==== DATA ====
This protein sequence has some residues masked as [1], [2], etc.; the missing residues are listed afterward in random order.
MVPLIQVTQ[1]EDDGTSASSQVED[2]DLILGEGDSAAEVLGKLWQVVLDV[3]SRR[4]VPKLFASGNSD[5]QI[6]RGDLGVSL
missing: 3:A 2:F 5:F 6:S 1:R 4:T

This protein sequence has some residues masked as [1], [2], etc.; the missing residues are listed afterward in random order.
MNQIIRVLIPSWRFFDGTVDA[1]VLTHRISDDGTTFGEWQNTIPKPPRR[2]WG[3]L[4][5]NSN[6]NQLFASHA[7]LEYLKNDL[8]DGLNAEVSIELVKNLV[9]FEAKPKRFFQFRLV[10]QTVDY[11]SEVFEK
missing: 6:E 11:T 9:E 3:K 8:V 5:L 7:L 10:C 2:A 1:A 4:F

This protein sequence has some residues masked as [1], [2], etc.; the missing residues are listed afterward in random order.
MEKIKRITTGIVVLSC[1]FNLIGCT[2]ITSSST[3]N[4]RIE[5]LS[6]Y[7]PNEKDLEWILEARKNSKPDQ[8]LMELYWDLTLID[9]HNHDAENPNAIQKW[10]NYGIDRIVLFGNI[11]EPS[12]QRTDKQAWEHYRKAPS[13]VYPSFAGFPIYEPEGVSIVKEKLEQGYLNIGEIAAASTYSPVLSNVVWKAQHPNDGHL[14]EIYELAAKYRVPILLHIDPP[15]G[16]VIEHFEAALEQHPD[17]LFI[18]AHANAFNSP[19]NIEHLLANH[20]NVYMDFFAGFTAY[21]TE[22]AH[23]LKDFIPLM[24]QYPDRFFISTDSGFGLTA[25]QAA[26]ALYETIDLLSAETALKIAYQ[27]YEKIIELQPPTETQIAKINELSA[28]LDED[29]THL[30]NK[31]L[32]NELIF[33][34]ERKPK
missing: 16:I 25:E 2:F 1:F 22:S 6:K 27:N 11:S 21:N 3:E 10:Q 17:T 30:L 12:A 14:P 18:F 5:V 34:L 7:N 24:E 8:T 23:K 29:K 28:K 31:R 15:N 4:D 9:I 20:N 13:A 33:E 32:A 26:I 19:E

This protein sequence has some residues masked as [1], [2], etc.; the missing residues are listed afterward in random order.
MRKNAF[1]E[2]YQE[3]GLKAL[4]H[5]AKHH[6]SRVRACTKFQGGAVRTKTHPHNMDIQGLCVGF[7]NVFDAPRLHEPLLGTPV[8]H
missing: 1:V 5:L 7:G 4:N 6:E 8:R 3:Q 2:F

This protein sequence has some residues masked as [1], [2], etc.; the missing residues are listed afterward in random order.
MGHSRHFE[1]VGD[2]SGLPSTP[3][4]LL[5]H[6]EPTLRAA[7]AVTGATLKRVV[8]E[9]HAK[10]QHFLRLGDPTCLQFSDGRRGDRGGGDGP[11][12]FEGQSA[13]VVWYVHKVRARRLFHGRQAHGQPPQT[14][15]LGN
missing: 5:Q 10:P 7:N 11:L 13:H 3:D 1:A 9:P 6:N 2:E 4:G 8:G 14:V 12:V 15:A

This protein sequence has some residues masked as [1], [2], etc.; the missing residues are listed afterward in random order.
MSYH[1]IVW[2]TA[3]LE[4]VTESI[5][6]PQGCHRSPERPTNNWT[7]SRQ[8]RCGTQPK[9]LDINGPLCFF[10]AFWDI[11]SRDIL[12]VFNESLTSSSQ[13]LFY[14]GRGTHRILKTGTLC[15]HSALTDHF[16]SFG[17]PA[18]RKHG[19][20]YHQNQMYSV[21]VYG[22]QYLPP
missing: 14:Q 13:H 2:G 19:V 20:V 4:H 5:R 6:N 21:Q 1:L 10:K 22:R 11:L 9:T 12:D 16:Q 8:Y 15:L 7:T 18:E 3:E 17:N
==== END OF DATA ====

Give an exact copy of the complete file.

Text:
This protein sequence has some residues masked as [1], [2], etc.; the missing residues are listed afterward in random order.
MVPLIQVTQ[1]EDDGTSASSQVED[2]DLILGEGDSAAEVLGKLWQVVLDV[3]SRR[4]VPKLFASGNSD[5]QI[6]RGDLGVSL
missing: 3:A 2:F 5:F 6:S 1:R 4:T

This protein sequence has some residues masked as [1], [2], etc.; the missing residues are listed afterward in random order.
MNQIIRVLIPSWRFFDGTVDA[1]VLTHRISDDGTTFGEWQNTIPKPPRR[2]WG[3]L[4][5]NSN[6]NQLFASHA[7]LEYLKNDL[8]DGLNAEVSIELVKNLV[9]FEAKPKRFFQFRLV[10]QTVDY[11]SEVFEK
missing: 6:E 11:T 9:E 3:K 8:V 5:L 7:L 10:C 2:A 1:A 4:F

This protein sequence has some residues masked as [1], [2], etc.; the missing residues are listed afterward in random order.
MEKIKRITTGIVVLSC[1]FNLIGCT[2]ITSSST[3]N[4]RIE[5]LS[6]Y[7]PNEKDLEWILEARKNSKPDQ[8]LMELYWDLTLID[9]HNHDAENPNAIQKW[10]NYGIDRIVLFGNI[11]EPS[12]QRTDKQAWEHYRKAPS[13]VYPSFAGFPIYEPEGVSIVKEKLEQGYLNIGEIAAASTYSPVLSNVVWKAQHPNDGHL[14]EIYELAAKYRVPILLHIDPP[15]G[16]VIEHFEAALEQHPD[17]LFI[18]AHANAFNSP[19]NIEHLLANH[20]NVYMDFFAGFTAY[21]TE[22]AH[23]LKDFIPLM[24]QYPDRFFISTDSGFGLTA[25]QAA[26]ALYETIDLLSAETALKIAYQ[27]YEKIIELQPPTETQIAKINELSA[28]LDED[29]THL[30]NK[31]L[32]NELIF[33][34]ERKPK
missing: 16:I 25:E 2:F 1:F 22:S 6:K 27:N 11:S 21:N 3:E 10:Q 17:T 30:L 12:A 14:P 18:F 5:V 34:L 7:N 24:E 8:T 23:K 29:K 28:K 31:R 15:N 4:D 9:I 20:N 13:A 33:E 32:A 26:I 19:E

This protein sequence has some residues masked as [1], [2], etc.; the missing residues are listed afterward in random order.
MRKNAF[1]E[2]YQE[3]GLKAL[4]H[5]AKHH[6]SRVRACTKFQGGAVRTKTHPHNMDIQGLCVGF[7]NVFDAPRLHEPLLGTPV[8]H
missing: 1:V 5:L 7:G 4:N 6:E 8:R 3:Q 2:F

This protein sequence has some residues masked as [1], [2], etc.; the missing residues are listed afterward in random order.
MGHSRHFE[1]VGD[2]SGLPSTP[3][4]LL[5]H[6]EPTLRAA[7]AVTGATLKRVV[8]E[9]HAK[10]QHFLRLGDPTCLQFSDGRRGDRGGGDGP[11][12]FEGQSA[13]VVWYVHKVRARRLFHGRQAHGQPPQT[14][15]LGN
missing: 5:Q 10:P 7:N 11:L 13:H 3:D 1:A 9:P 6:N 2:E 4:G 8:G 14:V 12:V 15:A

This protein sequence has some residues masked as [1], [2], etc.; the missing residues are listed afterward in random order.
MSYH[1]IVW[2]TA[3]LE[4]VTESI[5][6]PQGCHRSPERPTNNWT[7]SRQ[8]RCGTQPK[9]LDINGPLCFF[10]AFWDI[11]SRDIL[12]VFNESLTSSSQ[13]LFY[14]GRGTHRILKTGTLC[15]HSALTDHF[16]SFG[17]PA[18]RKHG[19][20]YHQNQMYSV[21]VYG[22]QYLPP
missing: 14:Q 13:H 2:G 19:V 20:V 4:H 5:R 6:N 21:Q 1:L 10:K 22:R 11:L 9:T 12:D 16:Q 8:Y 15:L 7:T 18:E 3:E 17:N